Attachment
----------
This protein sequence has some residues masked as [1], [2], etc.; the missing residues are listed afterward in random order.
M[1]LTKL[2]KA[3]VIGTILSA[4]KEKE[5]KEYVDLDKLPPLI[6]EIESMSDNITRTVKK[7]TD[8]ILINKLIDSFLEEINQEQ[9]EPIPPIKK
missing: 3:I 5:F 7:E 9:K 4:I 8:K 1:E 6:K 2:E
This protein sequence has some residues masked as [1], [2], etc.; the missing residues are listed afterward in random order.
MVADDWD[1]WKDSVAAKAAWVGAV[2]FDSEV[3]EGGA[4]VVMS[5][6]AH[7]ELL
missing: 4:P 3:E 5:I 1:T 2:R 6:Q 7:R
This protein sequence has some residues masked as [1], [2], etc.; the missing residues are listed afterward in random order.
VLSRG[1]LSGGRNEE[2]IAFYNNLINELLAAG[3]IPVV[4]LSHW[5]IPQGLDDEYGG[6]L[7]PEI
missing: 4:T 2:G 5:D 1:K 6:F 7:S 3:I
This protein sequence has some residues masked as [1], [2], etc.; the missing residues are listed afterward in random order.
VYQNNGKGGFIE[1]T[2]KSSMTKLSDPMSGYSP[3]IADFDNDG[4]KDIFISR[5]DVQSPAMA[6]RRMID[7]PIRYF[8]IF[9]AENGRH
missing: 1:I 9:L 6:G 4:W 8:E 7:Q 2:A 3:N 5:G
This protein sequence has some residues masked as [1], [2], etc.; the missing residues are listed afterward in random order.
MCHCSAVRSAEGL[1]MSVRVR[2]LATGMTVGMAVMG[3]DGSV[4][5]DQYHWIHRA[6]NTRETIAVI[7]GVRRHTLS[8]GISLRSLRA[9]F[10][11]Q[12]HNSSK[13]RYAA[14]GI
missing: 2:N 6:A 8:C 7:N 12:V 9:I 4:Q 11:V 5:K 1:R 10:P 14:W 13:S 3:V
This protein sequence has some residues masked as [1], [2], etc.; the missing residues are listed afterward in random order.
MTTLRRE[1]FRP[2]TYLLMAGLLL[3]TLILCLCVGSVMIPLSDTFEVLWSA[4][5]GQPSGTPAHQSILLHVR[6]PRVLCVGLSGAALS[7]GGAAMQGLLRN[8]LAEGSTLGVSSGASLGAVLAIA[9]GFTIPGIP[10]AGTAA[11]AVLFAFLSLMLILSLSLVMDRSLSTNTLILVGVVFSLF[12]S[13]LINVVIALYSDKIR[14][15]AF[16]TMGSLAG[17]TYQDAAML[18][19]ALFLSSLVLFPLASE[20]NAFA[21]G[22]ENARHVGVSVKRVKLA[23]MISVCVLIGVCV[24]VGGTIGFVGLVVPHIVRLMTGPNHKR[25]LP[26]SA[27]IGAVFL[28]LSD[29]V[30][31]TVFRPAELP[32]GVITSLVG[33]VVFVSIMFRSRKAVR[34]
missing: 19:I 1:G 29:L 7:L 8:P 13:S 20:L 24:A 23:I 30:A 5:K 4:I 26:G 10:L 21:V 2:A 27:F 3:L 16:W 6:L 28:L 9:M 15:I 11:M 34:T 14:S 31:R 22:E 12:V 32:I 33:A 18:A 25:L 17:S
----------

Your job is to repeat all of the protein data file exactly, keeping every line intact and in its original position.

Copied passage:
This protein sequence has some residues masked as [1], [2], etc.; the missing residues are listed afterward in random order.
M[1]LTKL[2]KA[3]VIGTILSA[4]KEKE[5]KEYVDLDKLPPLI[6]EIESMSDNITRTVKK[7]TD[8]ILINKLIDSFLEEINQEQ[9]EPIPPIKK
missing: 3:I 5:F 7:E 9:K 4:I 8:K 1:E 6:K 2:E
This protein sequence has some residues masked as [1], [2], etc.; the missing residues are listed afterward in random order.
MVADDWD[1]WKDSVAAKAAWVGAV[2]FDSEV[3]EGGA[4]VVMS[5][6]AH[7]ELL
missing: 4:P 3:E 5:I 1:T 2:R 6:Q 7:R
This protein sequence has some residues masked as [1], [2], etc.; the missing residues are listed afterward in random order.
VLSRG[1]LSGGRNEE[2]IAFYNNLINELLAAG[3]IPVV[4]LSHW[5]IPQGLDDEYGG[6]L[7]PEI
missing: 4:T 2:G 5:D 1:K 6:F 7:S 3:I
This protein sequence has some residues masked as [1], [2], etc.; the missing residues are listed afterward in random order.
VYQNNGKGGFIE[1]T[2]KSSMTKLSDPMSGYSP[3]IADFDNDG[4]KDIFISR[5]DVQSPAMA[6]RRMID[7]PIRYF[8]IF[9]AENGRH
missing: 1:I 9:L 6:G 4:W 8:E 7:Q 2:A 3:N 5:G
This protein sequence has some residues masked as [1], [2], etc.; the missing residues are listed afterward in random order.
MCHCSAVRSAEGL[1]MSVRVR[2]LATGMTVGMAVMG[3]DGSV[4][5]DQYHWIHRA[6]NTRETIAVI[7]GVRRHTLS[8]GISLRSLRA[9]F[10][11]Q[12]HNSSK[13]RYAA[14]GI
missing: 2:N 6:A 8:C 7:N 12:V 9:I 4:Q 11:V 5:K 1:R 10:P 14:W 13:S 3:V
This protein sequence has some residues masked as [1], [2], etc.; the missing residues are listed afterward in random order.
MTTLRRE[1]FRP[2]TYLLMAGLLL[3]TLILCLCVGSVMIPLSDTFEVLWSA[4][5]GQPSGTPAHQSILLHVR[6]PRVLCVGLSGAALS[7]GGAAMQGLLRN[8]LAEGSTLGVSSGASLGAVLAIA[9]GFTIPGIP[10]AGTAA[11]AVLFAFLSLMLILSLSLVMDRSLSTNTLILVGVVFSLF[12]S[13]LINVVIALYSDKIR[14][15]AF[16]TMGSLAG[17]TYQDAAML[18][19]ALFLSSLVLFPLASE[20]NAFA[21]G[22]ENARHVGVSVKRVKLA[23]MISVCVLIGVCV[24]VGGTIGFVGLVVPHIVRLMTGPNHKR[25]LP[26]SA[27]IGAVFL[28]LSD[29]V[30][31]TVFRPAELP[32]GVITSLVG[33]VVFVSIMFRSRKAVR[34]
missing: 19:I 1:G 29:L 7:L 8:P 13:S 20:L 24:A 23:I 30:A 5:K 4:I 26:G 10:L 21:V 2:A 27:F 3:L 16:W 6:L 28:L 9:M 15:I 11:M 34:T 14:S 31:R 22:E 12:V 32:I 33:A 18:A 25:L 17:S